- He learned how to communicate with judges in interviews and how to organize, write speeches and give presentations.
- He learned the importance of a clean and organized shop and about safety while working with shop equipment.
- But, the biggest lesson of all is that he learned he can do anything he sets his mind to and that he can do it well.
Our family as a whole also shares in the “gold.” We have so many wonderful memories of the time spent in the shop with Benjamin as he worked on his tractors. We have researched and found through relatives and pictures that there is a history of Minneapolis Moline tractors in our family. Our genealogy records not only have records of births/marriages/deaths, but of a Minneapolis 17-30B Cross Engine that plowed in the field where we live today.
Sharing the “Gold”
There were many friendships formed from fellow MM collectors all over the United States who answered questions, supported him, shared information, and guided him through this process. He will remember and value their friendships forever. Benjamin appreciated and values them so much that he is passing on the gifts he received by mentoring in our area with others restoration projects.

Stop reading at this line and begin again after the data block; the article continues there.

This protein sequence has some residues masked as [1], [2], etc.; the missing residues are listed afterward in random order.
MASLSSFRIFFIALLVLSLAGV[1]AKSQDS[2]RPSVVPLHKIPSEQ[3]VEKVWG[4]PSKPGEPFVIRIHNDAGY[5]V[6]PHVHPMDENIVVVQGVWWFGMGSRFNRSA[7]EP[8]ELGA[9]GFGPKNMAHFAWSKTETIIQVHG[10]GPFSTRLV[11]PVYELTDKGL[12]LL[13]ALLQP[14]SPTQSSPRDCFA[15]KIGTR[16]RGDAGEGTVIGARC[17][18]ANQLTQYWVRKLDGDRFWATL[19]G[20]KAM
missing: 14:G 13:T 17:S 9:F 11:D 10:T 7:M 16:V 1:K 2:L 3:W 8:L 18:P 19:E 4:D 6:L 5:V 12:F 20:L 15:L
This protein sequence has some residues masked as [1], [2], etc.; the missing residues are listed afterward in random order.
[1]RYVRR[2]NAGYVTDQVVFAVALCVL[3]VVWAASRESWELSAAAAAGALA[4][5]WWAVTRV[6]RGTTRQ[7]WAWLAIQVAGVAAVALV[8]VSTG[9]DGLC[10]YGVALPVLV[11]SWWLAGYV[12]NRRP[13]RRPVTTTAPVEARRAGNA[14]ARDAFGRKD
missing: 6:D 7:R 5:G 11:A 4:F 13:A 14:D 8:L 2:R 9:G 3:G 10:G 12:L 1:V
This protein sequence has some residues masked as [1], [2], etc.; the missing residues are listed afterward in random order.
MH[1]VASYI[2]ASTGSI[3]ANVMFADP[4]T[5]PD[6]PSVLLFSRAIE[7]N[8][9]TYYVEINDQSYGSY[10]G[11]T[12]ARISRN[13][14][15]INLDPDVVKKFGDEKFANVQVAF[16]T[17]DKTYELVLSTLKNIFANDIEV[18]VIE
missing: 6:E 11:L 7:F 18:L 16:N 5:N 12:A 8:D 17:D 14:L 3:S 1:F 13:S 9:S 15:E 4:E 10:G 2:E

Last year he helped a local young man here in our shop and they completed a 1938 MTA with factory dual wheels. Now, he has just begun a new adventure with Simon who is Benjamin’s first cousin. They plan to restore a 1940 RTU for the future Texas Livestock Shows.
If you are interested in tractor restoration and the opportunities out there, here are a few areas to begin checking out:
- A grant specific to restoration is the MM Collectors Club Preservation Grant.
- FFA has a tractor restoration program that goes to the national level with scholarships.
- 4-H has programs in this area also.
- Here, in Texas, many our Livestock Shows hold contests with the Fort Worth Show picking up this contest in the last couple of years. Texas State Fairs have contests in this area.
- There are scholarships that change every year so check out companies such as Snap-On or Mac Tools. Good Luck to you and your adventure!
May the Minneapolis Moline friendships continue to grow, and the love of MM treasure hunting never end!